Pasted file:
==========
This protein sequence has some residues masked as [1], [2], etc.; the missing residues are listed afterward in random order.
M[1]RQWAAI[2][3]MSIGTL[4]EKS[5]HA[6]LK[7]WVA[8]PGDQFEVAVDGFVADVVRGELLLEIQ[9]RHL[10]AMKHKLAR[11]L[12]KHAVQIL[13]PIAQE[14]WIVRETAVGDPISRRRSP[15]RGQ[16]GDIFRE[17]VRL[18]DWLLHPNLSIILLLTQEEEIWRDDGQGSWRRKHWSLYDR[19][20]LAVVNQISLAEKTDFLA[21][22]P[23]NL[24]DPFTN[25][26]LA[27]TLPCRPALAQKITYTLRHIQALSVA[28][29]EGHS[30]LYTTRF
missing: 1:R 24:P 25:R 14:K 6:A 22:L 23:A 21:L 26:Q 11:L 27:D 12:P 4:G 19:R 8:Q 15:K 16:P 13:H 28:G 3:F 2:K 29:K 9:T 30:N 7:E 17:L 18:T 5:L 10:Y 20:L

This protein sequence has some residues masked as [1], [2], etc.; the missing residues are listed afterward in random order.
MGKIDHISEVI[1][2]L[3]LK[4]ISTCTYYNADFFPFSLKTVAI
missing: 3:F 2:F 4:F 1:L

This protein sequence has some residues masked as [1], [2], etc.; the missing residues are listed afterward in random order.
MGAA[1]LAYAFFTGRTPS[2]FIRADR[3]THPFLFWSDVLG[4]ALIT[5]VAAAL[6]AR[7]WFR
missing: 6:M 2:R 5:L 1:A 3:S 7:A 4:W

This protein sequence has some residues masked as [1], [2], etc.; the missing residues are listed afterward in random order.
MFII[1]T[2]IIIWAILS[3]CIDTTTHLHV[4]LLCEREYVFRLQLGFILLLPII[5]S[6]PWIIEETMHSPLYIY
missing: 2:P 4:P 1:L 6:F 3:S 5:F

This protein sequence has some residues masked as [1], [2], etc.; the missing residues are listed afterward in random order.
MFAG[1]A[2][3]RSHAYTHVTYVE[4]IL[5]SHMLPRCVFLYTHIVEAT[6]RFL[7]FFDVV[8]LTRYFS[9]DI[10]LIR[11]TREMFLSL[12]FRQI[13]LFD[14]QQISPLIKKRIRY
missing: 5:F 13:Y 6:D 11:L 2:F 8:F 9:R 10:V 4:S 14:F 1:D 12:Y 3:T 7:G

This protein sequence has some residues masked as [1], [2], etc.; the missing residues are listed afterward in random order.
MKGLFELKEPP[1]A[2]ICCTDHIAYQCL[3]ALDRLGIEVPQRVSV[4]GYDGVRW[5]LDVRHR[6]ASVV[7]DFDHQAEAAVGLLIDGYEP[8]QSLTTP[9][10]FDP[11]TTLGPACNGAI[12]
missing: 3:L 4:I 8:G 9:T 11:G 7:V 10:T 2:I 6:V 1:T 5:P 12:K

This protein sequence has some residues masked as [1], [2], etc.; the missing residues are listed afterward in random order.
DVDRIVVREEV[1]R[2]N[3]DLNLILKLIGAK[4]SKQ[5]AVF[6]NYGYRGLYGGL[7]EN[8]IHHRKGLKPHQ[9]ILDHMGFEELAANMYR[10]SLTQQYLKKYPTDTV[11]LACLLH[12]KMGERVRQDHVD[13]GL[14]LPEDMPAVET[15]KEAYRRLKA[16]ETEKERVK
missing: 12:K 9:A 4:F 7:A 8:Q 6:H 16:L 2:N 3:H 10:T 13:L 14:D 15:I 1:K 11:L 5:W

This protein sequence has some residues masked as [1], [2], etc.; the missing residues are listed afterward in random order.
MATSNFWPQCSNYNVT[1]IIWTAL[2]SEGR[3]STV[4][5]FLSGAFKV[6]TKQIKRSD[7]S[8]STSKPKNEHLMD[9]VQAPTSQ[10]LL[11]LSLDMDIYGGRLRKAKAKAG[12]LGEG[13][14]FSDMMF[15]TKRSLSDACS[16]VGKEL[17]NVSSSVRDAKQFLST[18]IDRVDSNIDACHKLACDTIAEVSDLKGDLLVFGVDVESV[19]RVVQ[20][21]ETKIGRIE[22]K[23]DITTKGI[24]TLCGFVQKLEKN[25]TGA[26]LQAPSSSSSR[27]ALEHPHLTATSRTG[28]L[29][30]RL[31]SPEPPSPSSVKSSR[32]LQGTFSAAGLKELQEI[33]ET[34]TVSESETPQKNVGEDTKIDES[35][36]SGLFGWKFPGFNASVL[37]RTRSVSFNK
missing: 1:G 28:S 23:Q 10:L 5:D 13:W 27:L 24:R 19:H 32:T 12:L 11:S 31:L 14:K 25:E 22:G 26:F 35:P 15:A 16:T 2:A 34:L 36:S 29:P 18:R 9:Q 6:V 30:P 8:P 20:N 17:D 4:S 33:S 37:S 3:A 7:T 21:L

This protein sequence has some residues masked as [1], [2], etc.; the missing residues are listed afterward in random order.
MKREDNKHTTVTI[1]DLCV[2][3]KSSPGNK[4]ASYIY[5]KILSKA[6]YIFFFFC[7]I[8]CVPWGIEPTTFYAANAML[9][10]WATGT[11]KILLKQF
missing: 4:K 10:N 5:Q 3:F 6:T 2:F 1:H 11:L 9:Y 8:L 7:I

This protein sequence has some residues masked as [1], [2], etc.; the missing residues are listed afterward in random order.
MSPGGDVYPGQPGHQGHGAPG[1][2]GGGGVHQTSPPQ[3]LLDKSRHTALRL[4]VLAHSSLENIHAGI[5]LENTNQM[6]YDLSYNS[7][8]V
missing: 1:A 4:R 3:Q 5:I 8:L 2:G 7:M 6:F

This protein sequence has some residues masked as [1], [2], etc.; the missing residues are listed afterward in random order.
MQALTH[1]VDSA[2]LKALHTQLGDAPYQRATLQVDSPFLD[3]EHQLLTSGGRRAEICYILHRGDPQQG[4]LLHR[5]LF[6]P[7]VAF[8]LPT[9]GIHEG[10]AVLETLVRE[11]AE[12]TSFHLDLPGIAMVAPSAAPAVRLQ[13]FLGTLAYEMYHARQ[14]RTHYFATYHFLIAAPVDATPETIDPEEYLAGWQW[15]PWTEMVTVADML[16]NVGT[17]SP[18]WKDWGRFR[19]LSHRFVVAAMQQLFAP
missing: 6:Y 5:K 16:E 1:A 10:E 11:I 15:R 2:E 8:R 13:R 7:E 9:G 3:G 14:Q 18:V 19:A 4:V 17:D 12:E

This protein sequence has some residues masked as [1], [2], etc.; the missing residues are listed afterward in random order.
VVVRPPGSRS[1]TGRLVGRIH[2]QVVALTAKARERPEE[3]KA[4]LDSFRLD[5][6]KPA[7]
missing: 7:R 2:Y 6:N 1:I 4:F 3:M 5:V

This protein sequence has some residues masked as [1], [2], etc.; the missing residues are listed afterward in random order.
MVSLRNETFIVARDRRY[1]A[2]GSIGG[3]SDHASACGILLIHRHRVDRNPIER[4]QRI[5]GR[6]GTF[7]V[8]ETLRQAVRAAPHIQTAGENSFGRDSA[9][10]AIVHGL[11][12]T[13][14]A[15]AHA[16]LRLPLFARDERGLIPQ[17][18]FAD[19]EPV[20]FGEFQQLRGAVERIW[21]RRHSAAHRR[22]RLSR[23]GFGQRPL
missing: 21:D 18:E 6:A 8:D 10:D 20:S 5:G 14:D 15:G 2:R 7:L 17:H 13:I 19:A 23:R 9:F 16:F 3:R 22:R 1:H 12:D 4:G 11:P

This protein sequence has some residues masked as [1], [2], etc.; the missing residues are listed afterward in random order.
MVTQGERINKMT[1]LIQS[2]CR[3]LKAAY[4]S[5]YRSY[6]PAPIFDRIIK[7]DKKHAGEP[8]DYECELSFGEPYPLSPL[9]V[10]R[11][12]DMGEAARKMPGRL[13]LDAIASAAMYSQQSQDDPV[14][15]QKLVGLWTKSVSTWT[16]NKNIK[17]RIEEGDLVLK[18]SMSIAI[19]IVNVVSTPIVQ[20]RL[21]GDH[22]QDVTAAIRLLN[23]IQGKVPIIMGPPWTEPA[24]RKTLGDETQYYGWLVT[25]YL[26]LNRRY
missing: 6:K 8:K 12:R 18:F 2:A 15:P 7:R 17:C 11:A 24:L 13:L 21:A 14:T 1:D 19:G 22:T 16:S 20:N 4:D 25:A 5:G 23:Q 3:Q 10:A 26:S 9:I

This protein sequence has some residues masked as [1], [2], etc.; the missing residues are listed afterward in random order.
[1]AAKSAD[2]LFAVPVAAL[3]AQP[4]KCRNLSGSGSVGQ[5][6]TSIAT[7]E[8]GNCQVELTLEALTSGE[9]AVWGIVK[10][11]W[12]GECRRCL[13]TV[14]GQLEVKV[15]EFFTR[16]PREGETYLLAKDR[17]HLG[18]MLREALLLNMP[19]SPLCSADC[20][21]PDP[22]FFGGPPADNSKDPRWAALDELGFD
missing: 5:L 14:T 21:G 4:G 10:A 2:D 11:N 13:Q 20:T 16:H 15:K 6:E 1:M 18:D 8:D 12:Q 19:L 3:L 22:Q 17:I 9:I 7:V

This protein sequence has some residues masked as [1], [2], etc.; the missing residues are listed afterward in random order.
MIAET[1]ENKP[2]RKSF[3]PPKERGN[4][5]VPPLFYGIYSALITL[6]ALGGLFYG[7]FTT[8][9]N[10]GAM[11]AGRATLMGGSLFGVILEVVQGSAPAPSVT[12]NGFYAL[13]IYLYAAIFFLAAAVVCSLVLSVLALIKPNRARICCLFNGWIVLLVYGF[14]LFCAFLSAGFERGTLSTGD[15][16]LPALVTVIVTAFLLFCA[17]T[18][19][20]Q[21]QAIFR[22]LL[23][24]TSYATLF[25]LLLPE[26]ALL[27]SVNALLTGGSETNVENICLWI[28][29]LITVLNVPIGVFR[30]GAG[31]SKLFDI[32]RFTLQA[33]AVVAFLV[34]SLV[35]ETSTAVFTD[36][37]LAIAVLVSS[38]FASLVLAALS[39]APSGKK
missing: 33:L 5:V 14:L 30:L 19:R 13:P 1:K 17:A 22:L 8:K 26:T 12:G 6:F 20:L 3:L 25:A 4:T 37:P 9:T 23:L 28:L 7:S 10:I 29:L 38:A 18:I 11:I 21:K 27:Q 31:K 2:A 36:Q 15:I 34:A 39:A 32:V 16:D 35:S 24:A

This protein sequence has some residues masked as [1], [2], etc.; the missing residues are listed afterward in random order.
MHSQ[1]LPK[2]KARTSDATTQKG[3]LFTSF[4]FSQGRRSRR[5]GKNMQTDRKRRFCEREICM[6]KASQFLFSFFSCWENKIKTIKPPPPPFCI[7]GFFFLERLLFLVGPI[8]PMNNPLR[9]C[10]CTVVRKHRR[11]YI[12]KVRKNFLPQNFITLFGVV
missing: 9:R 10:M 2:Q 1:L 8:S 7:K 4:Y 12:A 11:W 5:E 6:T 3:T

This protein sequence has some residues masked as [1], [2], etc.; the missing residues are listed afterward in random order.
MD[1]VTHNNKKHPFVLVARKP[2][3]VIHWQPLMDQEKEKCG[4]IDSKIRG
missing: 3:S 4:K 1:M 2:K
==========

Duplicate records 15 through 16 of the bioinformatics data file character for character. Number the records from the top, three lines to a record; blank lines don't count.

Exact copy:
This protein sequence has some residues masked as [1], [2], etc.; the missing residues are listed afterward in random order.
[1]AAKSAD[2]LFAVPVAAL[3]AQP[4]KCRNLSGSGSVGQ[5][6]TSIAT[7]E[8]GNCQVELTLEALTSGE[9]AVWGIVK[10][11]W[12]GECRRCL[13]TV[14]GQLEVKV[15]EFFTR[16]PREGETYLLAKDR[17]HLG[18]MLREALLLNMP[19]SPLCSADC[20][21]PDP[22]FFGGPPADNSKDPRWAALDELGFD
missing: 5:L 14:T 21:G 4:G 10:A 2:D 11:N 13:Q 20:T 16:H 15:K 6:E 1:M 18:D 8:D 12:Q 19:L 3:L 22:Q 17:I 9:I 7:V

This protein sequence has some residues masked as [1], [2], etc.; the missing residues are listed afterward in random order.
MIAET[1]ENKP[2]RKSF[3]PPKERGN[4][5]VPPLFYGIYSALITL[6]ALGGLFYG[7]FTT[8][9]N[10]GAM[11]AGRATLMGGSLFGVILEVVQGSAPAPSVT[12]NGFYAL[13]IYLYAAIFFLAAAVVCSLVLSVLALIKPNRARICCLFNGWIVLLVYGF[14]LFCAFLSAGFERGTLSTGD[15][16]LPALVTVIVTAFLLFCA[17]T[18][19][20]Q[21]QAIFR[22]LL[23][24]TSYATLF[25]LLLPE[26]ALL[27]SVNALLTGGSETNVENICLWI[28][29]LITVLNVPIGVFR[30]GAG[31]SKLFDI[32]RFTLQA[33]AVVAFLV[34]SLV[35]ETSTAVFTD[36][37]LAIAVLVSS[38]FASLVLAALS[39]APSGKK
missing: 33:L 5:V 14:L 30:L 19:R 13:P 1:K 17:A 22:L 8:K 26:T 12:G 6:F 20:L 3:L 25:A 4:T 37:P 9:T 23:L 28:L 7:S 10:I 29:L 38:A 18:I 11:I 21:K 27:Q 31:K 2:A 36:Q 15:I 34:A 39:A 32:V 16:D 35:S 24:A